Every piece was worked through with familiar sections of melody appearing and dissolving into an intense, often abstract exploration before reappearing momentarily. Each had its own character. 'Virgo's' theme was whistled jauntily by Spalding; Nefertiti appeared as a dense abstract funky shuffle; 'Beautiful friendship', a standard Allen has been playing and recording for over twenty years kept threatening to burst into swing but Terri Lynn Carrington and Esperanza Spalding kept fractured, anticipatory rhythmic figures churning so it never quite resolved. Only Allen's own composition 'Unconditional Love' provided a slightly more relaxed reading with vocal acrobatics from Spalding embellishing and entrancing by turns.

In an interview with Jazzwise Magazine shortly before the festival, the trio talked about seeking to emulate Shorter in an approach to performing that meant being prepared to follow ideas and inspirations live without knowing where it will lead. There's a risk of it going wrong of course - playing 'Without a  Net' to borrow the title of Shorter's album. To do that and for the results for the trio to be powerful requires, in Spalding's words 'a very deep level of playing'.  The concentration on stage was palpable. Eyes were locked fiercely, grins and smiles exchanged. They were listening hard, stretching and having fun. This demanded a lot of the audience too. There were times where the breath was held "Will they fall off the high wire?"  But in embracing the spirit of Shorter's music making, this trio are creating some quite extraordinary moments. It was a privilege to go along for the ride.



– Mike Collins

 

Hugh Masekela/Larry Willis by Steve Owen – EFG London Jazz Festival, 15 November 2013

Tonight’s performance ‘Hugh Masekela and Larry Willis: a retrospective’. The big red book. An episode of Desert Island Discs, a story-telling accompanied by a jazz soundtrack condensing fifty years of life and music into an audio montage. The opening soundtrack of Canteloupe Island accompanies the film playing in my head of the fantastical musical wonderland of New York City in the 1960s, narrated by Masekela, as two young lads buzz around town to smokey jazz clubs - embarked on a musical bromance which would bring them to the stage tonight.

Theirs is a story about a journey, one that they took together and it resonates with what Zena Edwards told us in the support act. Slow down she told us, don’t rush at it. She seems wise beyond her years and seems to respect the journey which must be undertaken to achieve any worthwhile endeavour, which perhaps the younger generation doesn’t often appreciate. The pensioner duo respect it too with the privilege of looking back over fifty years. Theirs is an almost knowing nod to Zena – avuncular and stately in their competence – as if to say, yes it does take this long so just enjoy the journey and soak up as much music as you can.

It makes for compelling listening to any young jazz musician because, talented though they may have been even then, it’s comforting to know that they too were once sitting in the audience while all the legends (the names of every single one of which Masekela drops into the conversation to the delight of the audience) played with seemingly unreachable finesse. It’s this willing self-deprecation and Willis’s silent diffidence on the piano which makes the story so believable and the pair so likeable. As they dedicate their show to the souls of the departed greats it is easy to feel like long line of aural jazz tradition is being passed on.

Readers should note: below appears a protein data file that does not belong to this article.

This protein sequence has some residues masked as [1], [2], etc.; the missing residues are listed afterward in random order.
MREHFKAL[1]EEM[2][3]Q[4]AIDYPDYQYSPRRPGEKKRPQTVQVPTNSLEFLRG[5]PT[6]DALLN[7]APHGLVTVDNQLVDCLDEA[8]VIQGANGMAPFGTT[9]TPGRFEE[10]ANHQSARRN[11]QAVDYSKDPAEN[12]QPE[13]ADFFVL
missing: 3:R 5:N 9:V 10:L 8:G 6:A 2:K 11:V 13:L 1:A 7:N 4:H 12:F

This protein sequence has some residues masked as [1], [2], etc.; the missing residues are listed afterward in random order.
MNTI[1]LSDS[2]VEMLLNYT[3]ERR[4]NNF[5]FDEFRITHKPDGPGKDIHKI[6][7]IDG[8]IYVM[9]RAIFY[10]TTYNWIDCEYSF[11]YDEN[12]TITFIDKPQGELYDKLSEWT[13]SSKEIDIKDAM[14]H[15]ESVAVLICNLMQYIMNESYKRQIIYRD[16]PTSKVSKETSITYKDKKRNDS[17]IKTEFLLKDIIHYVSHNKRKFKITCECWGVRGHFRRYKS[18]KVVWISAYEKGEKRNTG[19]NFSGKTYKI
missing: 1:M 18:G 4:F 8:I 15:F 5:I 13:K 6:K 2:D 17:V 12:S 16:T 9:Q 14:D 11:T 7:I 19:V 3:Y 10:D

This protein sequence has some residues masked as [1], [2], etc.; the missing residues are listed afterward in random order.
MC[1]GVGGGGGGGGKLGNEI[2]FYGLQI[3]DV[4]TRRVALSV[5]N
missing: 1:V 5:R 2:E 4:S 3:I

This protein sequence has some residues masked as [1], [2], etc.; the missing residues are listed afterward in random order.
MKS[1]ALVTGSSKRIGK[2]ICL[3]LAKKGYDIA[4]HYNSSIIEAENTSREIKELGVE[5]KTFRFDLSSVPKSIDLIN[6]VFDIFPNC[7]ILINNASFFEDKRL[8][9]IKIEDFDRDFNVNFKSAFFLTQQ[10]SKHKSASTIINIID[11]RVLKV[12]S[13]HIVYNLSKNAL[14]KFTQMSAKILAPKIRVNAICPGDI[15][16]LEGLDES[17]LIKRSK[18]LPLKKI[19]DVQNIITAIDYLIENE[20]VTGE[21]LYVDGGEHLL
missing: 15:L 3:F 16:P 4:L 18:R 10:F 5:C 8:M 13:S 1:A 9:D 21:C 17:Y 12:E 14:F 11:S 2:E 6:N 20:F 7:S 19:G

Embracing the African-American tradition tonight evoked the pathos of the bluenote at the same time as the sanguinity of the musical township and it’s a perfect metaphor for the trials and tribulations of life – the not always easy path, the journey we’ll get to the end of in the fullness of time with some patience, effort and a good mate to share the ups and downs of the adventure of learning jazz with.

– Steve Owen

Hugh Masekela and Larry Willis: Lullaby for a Sleepless City – EFG London Jazz Festival 15 November 2013

Taking this journey back from Krasnodar I thought to myself that London's going to be my Mecca for it is the only city on Earth you can dream of going to practice the Language of Queen. Imagine my amazement mixed with bewilderment when upon landing I realized that the Capital of English speak all the languages you can think of starting from Chinese and Russian to world languages of Art and Music apart (if not except) from their native one.

Yesterday's evening, I experienced a whole-new cascade of emotions by getting introduced to people who master the discourse of Music practicing it to the utmost level and making it comprehensible to the multicultural city. Being invited to the show of EFG LJF by Zenna Edwards and Hugh Masekela and Larry Willis I found myself forgetting about the "language gap" simply diving into an absolute cosmopolitanism.

The lady who came on stage last night, an African-British bright rising star Zenna Edwards proved the point of the world facing total convergence of both natural and artificial languages, of both global and local mentalities into one common way of interaction. Her rich rhythmical a capella voice backed by traditional African instruments mbira, kalimba and some guitar expressed her inspiration by ever-alert world where the very notion of what we used to call jazz evolved into a mix of ever-young & complete ethnic music with the ever-experienced urban art.

The idea of introducing traditional African tunes and tales into performances gains its foothold among African-born musicians more and more as the world accepts their endeavor to preserve the legacy by the originals, people being at the cradle of today's jazz.

Second set of the night by incredible Hugh Masekela and Larry Willis removed all doubts if any, about Music being ever-revitalizing elixir of life for those who tried it once. The two senior musicians in their late 70s recalling hanging out with Duke Ellington, Dizzy Gillespie, or Miles Davis in the prime of their lives, gave an astonishing performance leaving many young vigorous jazz players far behind. You can only envy that vital force cast upon them by passion to share the Music, to tell the story and get heard, which they were lucky enough to make the essence of their lives.

Their music was lullaby to the restless city, to all who came to get told the story of life and listen to the universal language: jazz spoken masterfully by its authors.

– Ilya Fedorov

The Write Stuff